All mountain bike helmets may look similar to road biking helmets but there are key differences between them. The overall head coverage (especially on the sides and the back portion) on a standard mountain bike helmet is supposed to be more than road bike helmets as you are more likely to hit rough road patches with sharp obstacles like stones, branches, or broken trees, etc.

Are you searching for best mountain bike helmets under your budget? Check out the latest review and guidelines.

Mountain bike helmets usually have in-built visors although removable visors are better any given day. With a detachable visor, you can have the flexibility to open them if you need a wider view. The positioning of the visor on a mountain bike is normally such that you can easily fit in your goggles.

Some cyclists prefer wearing sunglasses and some don’t. That is why some quality mountain bike helmets are manufactured with the intent to provide the rider with the flexibility of removable visor goggles in-built with the helmet itself. The visor will safeguard the face and eyes from glaring sunlight and protect the eyes from ultraviolet rays. However, if you wear the visor during your commute in a dark alley, you will face difficulty in spotting hurdles.

Can you use a mountain bike helmet for road biking?

The shortest answer to that is yes and no! The smartest answer to that is – you should prefer not to. All mountain bike helmets are designed to be much more sturdy and protective in comparison to road bike helmets because of the terrain considerations. The mountain bike helmets normally have a design that will suit the trailer jumps and overall ruggedness. Whereas, the road bikes are aerodynamic and lightweight, which is best suited for a faster commute.

The difference between a road bike helmet and a mountain bike helmet is not just the visor. The visor is not just a way to guard your eyes from glaring sunlight or from rain but is designed in a manner that sticks out in the framework of the helmet altogether. Why does it stick out? The reason is simple. If you fall on a rough trail with your face towards the ground you are going to get saved by the outbound visor as it will take the first impact.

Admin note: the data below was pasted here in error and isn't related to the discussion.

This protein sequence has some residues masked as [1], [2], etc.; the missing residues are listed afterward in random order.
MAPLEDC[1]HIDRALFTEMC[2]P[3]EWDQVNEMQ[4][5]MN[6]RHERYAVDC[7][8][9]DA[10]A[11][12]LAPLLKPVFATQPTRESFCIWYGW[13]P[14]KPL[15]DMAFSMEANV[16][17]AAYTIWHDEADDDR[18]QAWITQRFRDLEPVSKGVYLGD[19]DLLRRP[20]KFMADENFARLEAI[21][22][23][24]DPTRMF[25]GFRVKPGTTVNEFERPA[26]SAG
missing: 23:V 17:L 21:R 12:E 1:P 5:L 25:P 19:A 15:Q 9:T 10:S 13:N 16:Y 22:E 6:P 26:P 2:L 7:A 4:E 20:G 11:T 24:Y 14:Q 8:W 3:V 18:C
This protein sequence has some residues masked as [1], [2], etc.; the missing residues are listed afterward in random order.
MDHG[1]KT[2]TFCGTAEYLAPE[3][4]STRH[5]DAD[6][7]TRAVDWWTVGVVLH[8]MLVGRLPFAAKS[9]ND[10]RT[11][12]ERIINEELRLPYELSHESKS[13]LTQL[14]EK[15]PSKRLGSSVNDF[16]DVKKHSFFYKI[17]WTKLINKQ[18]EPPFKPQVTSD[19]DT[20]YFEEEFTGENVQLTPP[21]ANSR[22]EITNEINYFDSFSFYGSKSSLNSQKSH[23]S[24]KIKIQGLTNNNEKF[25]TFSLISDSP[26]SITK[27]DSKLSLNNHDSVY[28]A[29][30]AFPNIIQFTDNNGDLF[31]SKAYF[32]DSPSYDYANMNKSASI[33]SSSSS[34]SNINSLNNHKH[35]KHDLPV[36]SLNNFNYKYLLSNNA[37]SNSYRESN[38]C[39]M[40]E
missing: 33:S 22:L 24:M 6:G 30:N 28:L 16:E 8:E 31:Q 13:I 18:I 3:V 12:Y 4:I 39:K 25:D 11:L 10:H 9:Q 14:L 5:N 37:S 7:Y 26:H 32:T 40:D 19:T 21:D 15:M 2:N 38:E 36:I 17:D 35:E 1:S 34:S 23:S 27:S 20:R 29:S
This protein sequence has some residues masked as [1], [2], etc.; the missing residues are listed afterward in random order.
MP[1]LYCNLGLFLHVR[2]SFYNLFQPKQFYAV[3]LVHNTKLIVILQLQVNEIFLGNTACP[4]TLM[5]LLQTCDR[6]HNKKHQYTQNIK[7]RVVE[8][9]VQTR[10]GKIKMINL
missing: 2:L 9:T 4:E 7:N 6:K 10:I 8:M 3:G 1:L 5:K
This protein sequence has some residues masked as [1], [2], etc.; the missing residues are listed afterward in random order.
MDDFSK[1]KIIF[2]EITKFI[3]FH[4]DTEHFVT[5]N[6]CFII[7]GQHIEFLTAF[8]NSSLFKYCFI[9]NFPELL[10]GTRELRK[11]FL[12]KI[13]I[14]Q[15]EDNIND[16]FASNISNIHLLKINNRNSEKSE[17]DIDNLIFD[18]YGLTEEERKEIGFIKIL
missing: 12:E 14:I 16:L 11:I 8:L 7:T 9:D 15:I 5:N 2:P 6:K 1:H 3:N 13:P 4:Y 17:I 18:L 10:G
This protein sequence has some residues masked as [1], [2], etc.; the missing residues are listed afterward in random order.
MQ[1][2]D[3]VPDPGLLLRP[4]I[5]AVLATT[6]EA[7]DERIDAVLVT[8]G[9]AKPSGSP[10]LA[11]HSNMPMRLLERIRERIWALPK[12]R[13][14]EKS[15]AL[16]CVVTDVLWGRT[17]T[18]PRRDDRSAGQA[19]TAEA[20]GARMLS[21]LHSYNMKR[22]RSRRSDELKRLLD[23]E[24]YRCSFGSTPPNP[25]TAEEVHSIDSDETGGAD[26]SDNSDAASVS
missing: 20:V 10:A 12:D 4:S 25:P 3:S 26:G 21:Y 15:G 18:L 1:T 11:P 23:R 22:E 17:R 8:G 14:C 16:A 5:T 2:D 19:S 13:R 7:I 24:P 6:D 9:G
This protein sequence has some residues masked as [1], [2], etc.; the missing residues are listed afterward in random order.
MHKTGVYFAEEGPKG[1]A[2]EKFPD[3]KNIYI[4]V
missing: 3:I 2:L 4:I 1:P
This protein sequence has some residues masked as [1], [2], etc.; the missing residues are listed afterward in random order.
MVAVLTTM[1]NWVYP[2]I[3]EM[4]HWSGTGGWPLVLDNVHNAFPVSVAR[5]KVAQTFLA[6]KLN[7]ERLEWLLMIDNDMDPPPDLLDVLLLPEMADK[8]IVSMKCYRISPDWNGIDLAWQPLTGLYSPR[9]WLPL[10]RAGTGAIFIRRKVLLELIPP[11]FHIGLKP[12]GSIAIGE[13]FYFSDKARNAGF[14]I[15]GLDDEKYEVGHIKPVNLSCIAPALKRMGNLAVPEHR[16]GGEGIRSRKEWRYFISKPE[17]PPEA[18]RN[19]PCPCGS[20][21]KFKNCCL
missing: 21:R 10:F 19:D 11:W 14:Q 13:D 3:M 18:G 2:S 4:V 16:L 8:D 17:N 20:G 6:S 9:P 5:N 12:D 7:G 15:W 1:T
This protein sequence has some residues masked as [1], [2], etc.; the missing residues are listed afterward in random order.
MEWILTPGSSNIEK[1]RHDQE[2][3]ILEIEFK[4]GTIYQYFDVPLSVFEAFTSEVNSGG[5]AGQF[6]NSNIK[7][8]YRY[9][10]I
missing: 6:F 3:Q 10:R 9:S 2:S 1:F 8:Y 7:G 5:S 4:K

Road bike helmets do not need visors at all. Just keep wearing your favorite pair of sunglasses and you are good to go. Road bike helmets are predominantly less of a drag and lightweight for you to enjoy substantially faster maneuvering through the roads.

All mountain bikers travel at a slower pace in comparison to road bikers. The reason is of course the difference in terrain. The ventilation system of a bike helmet speaks a lot about how fast a person can go wearing one of those. That is why the designers of road bike helmets adopted more vents.

The estimated use of vents in a road bike helmet is as high as 60% area coverage. Since the airflow is high, the road bike helmets are made with the intention to have less drag, MTB helmets are no way a match. So in case you want to use a mountain bike helmet for road biking go right ahead. However, for long-distance in-city travels, the use of a mountain bike helmet is going to feel fatigued at the end of the day.


So, when can you use a mountain bike helmet for road biking? Here is a list of recommendations and considerations you should keep in mind while wearing a mountain bike helmet for in-city road biking –

Related Posts

Leave a Reply

Your email address will not be published. Required fields are marked *